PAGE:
selfish - because your own life is DIRECTLY in you own hands. No responsilities are passed onto a
belayer, rope manufacuter etc. You don't have a partner getting annoyed because you are taking too
long. It is 100% up to you to do the route in your own time. It is dangerous but incredibly rewarding.
Pommy
24/10/2006
11:31:31 AM
But soloing above somebody else tied in on belay is a completly different matter.

shiltz
24/10/2006
11:34:48 AM
All climbing involves an element of risk. To a non-climber the experience of watching roped climbing is much like sydneymatt describes watching a solo climber. In contrast I find, as a climber, watching a solo climber does not particularly worry me. I get a lot more spooked watching a nervous leader who is obviously out of their depth.

Any high risk sport could be described as selfish because of the impact of injury on bystanders, friends and family. Everyone should consider this at various times and have a level of risk that they are comfortable with.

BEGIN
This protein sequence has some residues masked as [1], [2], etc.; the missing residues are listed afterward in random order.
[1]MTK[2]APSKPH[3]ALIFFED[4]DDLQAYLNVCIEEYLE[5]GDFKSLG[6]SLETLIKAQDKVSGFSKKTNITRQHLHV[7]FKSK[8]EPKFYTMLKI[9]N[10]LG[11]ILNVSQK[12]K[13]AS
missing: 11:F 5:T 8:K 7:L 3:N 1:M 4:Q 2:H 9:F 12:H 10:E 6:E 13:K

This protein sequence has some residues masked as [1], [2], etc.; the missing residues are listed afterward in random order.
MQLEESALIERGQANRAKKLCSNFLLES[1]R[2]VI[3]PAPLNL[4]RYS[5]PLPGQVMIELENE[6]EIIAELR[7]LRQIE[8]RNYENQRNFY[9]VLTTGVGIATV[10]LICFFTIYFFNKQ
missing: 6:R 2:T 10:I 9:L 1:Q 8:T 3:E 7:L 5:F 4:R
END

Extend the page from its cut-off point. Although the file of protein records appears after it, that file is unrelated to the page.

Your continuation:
shiltz
24/10/2006
11:37:51 AM
By the way, I think soloing past a group without asking and then holding them up to extract booty is not normal behaviour. If someone is obvious moving faster and asks to climb through then I'll let them and not feel inadequate. However, I would have suggested the guy get out of the way when he propped above you to remove the booty.

Nick Kaz
24/10/2006
11:44:22 AM
On 24/10/2006 shiltz wrote:
>All climbing involves an element of risk. To a non-climber the experience
>of watching roped climbing is much like sydneymatt describes watching a
>solo climber. In contrast I find, as a climber, watching a solo climber